One of my greatest sources of freefloating anxiety is the possibility that I won't have anything to read.
Literally, that is the fear. I'll be somewhere that I want to read something, and I have nothing to read, so I just have to sit there and not read. Shudder.
Obviously, within the comfort of my perfectly Rachel-sized den, where each of my three sit-spots (couch, bed, window where I blog) has a stack of books in grabbing range, this isn't a problem. But as soon as I step out the door, the anxiety begins.
Do I have a book? Does it fit in my purse? Is it too heavy? Will it crush my lunch?
And that's just on a normal work day. If I have to leave for a longer trip, or God forbid get on a plane, watch the fuck out. People who have witnessed me packing--or more embarrassingly, witnessed me unpacking at the other end of my journey--are stunned at the amount of books I choose to haul with me.
But if I don't bring four books on an overnight trip to D.C., what if I finish Book 1 on the train ride down? And then I have to go to Book 2 and I don't like it, so I have to go to Book 3 and I don't like that one either? Then I'd say, "You all laughed at me for bringing Book 4, but lo, Book 4 is needed!"
The point is, my whole right side hurts right now from dragging a suitcase with four books on four separate forms of transportation over the last two days. There's no excuse for this behavior in this day and age. I own a tablet! If I wasn't so cheap, I could just load up my e-reader app with all the books and comics I'd need for a trip to Inner Mongolia and back. But I am cheap, and the free selection on those things is limited to classics. Frankly, I didn't much care for "Jane Eyre" after Lord Rochester was introduced, and I already read "The Hunchback of Notre Dame." Spoiler alert: everybody dies.
Unfortunately, last weekend when I went to R's parents' house for Passover, my fear manifested itself. I brought Julie Otsuka's "When the Emperor was Divine" and finished it before the train ride was over. I had nothing to read on the way back up. To compensate, this weekend, when the BF and I went to D.C. for his brother's baby's naming ceremony (hi, Big Scientist's Newborn Daughter!), I brought four books. Because Book 1 was Julie Otsuka's "The Buddha in the Attic," and that shit was not happening twice. I finished "Buddha" on the way down to D.C., and Book 2 was sufficient to get me back home to Brooklyn, but if it hadn't been, I had back up.
Both "Emperor" and "Buddha" are very short books, and they deal with kind of the same subject matter, which is why they're getting a joint review. I was in the mood for Asian-themed literature because the BF and I have been watching "Avatar: The Last Airbender" together, and I remembered reading a review of "Buddha" when it was nominated for the National Book Award in 2011, so Otsuka Oeuvre it is!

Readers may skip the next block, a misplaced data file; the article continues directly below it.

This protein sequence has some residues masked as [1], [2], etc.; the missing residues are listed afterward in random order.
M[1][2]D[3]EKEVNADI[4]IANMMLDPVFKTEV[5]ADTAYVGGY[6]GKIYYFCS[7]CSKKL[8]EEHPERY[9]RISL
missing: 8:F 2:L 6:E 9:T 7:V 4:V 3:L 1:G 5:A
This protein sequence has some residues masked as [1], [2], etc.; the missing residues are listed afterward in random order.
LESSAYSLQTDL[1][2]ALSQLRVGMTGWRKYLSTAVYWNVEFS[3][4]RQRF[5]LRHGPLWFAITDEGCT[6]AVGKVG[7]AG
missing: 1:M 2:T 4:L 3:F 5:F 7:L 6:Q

"Emperor" is about a family of unnamed Japanese-Americans who are forced to leave their home and live in an internment camp in Utah during World War II. The book is told in five parts from five different perspectives: the mother's, the older daughter's, the younger son's, a combination of the daughter's and son's, and finally the father's. The book is more concerned with emotion and tone than plot as it explores the feelings of fear, loneliness and boredom that come with being labeled a traitor and packed off to a camp so the authorities can keep an eye on you.
"Buddha" is also heavily infused with emotion and tone, and the timelines overlap slightly, but it is much more experimental than "Emperor." It's told in from the first-person plural perspective: we, our, us. The "we" are Japanese picture brides coming to America in the 1920s, meeting their husbands, making a life, having children, and eventually being taken away to the internment camps. Although the first-person plural perspective seems like a gimmick at first, it's remarkable how Otsuka manages to keep the whole thing together, conveying a sense of share experience and community while still making every detail unique to a single woman's life experience.
Both books are, as I said, quite short, but the length works for the type of tight, precise storytelling Otsuka employs. The subject matter is very sad, dealing with a dark chapter in American history that isn't as widely known as it should be. The internment and deportation of Japanese-American citizens during World War II is at odds with the narrative we like to tell of that time, when the country pulled together on the home front to build ships and planes and defeat the evil Axis powers. Images of unwanted citizens assigned a number and packed onto secret trains to undisclosed locations is something the bad guys did, and it's hard to face the fact that the good guys were doing it too.
Final grade for both: A. Recommended for those who like experimental literature, American history, Asian-American history, stories about the immigrant experience, and people who aren't going very far from home and want a really light book that fits in a